08 March 2007

Phoney consultation: I told you so



A couple of months back I wrote a post satirising the government's latest "public consultation" exercise. I suggested this was a prime example of phoney pseudo-egalitarianism — one of the key themes of mediocracy.

Appearance: The people in power are being "inclusive"; the establishment cares what ordinary people think.

Reality: Your answers are welcome, so long as they agree with what has already been concluded.

The exercise took place last Saturday. An article in today's Guardian by Liam Curtin, one of the members of the public chosen to take part, provides support for my suspicions. For example, I said the way the questions were framed could easily bias the answers in a particular direction. Curtin reports that one of the questions was "Should people who harm themselves by smoking, etc, be allowed hospital treatment?", with the possible answers being "strongly agree", "tend to agree" or "not sure".

I don't think the results of this type of questioning would be considered meaningful by anyone familiar with social survey methods. Certainly not meaningful in the way they will probably be taken to be, by our friendly, caring, accessible government.

Update

Ben Page of MORI (the firm which organised the exercise) has left a comment, reproducing his response to Liam Curtin’s criticisms. He denies Curtin’s claim that the range of possible answers to questions were skewed towards agreeing.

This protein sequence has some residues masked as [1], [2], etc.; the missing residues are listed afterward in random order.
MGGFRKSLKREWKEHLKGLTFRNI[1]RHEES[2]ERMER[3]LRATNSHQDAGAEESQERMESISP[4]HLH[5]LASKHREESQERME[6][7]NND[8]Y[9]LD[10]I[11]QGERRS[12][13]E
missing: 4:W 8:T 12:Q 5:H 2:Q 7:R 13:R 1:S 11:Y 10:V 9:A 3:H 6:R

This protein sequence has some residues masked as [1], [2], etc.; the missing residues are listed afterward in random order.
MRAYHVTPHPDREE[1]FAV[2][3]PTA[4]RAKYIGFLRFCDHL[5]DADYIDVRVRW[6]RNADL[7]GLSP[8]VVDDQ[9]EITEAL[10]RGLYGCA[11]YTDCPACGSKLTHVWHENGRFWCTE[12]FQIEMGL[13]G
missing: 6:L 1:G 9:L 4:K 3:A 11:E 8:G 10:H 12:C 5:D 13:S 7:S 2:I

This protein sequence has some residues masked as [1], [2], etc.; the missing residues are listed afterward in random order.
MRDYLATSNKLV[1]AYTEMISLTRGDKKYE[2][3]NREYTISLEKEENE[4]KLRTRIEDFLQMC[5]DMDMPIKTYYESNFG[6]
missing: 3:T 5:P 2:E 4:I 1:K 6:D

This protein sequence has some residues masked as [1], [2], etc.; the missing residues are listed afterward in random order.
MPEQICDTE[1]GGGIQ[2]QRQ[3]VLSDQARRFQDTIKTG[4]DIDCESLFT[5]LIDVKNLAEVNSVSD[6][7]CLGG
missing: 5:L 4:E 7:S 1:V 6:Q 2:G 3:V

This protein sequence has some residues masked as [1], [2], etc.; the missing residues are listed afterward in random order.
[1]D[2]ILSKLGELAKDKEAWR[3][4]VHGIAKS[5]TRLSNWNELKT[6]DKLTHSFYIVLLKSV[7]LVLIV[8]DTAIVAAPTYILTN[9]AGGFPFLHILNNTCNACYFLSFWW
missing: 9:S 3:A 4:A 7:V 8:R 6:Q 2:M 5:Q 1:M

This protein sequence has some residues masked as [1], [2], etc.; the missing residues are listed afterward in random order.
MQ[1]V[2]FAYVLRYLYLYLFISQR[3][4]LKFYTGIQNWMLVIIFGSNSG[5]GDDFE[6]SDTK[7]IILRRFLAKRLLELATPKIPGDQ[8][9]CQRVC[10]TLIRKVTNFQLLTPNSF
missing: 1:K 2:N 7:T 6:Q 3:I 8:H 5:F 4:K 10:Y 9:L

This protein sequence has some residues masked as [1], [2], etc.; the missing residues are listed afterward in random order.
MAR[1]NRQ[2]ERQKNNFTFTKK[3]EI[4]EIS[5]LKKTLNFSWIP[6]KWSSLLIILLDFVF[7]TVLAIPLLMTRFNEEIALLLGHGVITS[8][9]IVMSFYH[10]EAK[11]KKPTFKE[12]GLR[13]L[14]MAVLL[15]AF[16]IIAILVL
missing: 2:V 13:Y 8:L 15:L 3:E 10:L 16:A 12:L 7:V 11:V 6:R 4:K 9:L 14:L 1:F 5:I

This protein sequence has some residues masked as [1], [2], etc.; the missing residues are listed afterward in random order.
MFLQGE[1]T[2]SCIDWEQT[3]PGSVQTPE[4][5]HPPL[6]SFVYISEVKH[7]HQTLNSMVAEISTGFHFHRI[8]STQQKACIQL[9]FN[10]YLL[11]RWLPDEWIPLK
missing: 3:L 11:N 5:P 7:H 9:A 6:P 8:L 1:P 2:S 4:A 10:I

He also argues that "people mostly tell us that they don’t want to start from a completely blank sheet of paper". I do wonder slightly whether this is a euphemism for offering people pre-determined attitudes which they can either take or leave, but without scope for them to suggest a completely different attitude. We know that Mr. Blair thinks the model of the state/individual relationship should be changed in a particular way; is it too cynical to think this aim was incorporated into the agenda of the consultation?

What might have been more useful, but no doubt at variance with the kind of ‘democratisation’ aimed at by New Labour, and in any case too threatening, is to have done precisely that: give members of the public a completely blank sheet and see what they come up with.

4 comments:

Neil Welton said...

Try these very difficult questions for size:

1. Do you think that those planning horrendous terrorist outrages, which could kill members of your family, should be locked up for ninety days? Yes / No.

2. Do you believe the Government is right when it says your children should attend Trust schools so they leave education with at least five GCSEs or more? Yes / No.

3. When you collapse from a heart attack in your house should you be treated as "a top priority" by your brand new specialist hospital and diagnostic unit? Yes / No.

4. Should muggers, thieves and rapists, who do untold and life changing damage to their victims, be given tougher sentences by a tough Government? Yes / No.

5. As you know students, who drink, smoke and buy very expensive trainers, are a burden on taxpayers - do you think they should all pay their own way? Yes / No.

Hmmm. I think I will set up a new polling organisation. I could make a mint. How about 'YourAnswers' - aligning the views of people with Government in the digital age. Regulated by 'Ofpol' - ensuring the peace in your mind.

Ben Page said...

Here is Ipsos MORI's response to the Guardian piece by Liam Curtin in the Guardian

Dear Mr Curtin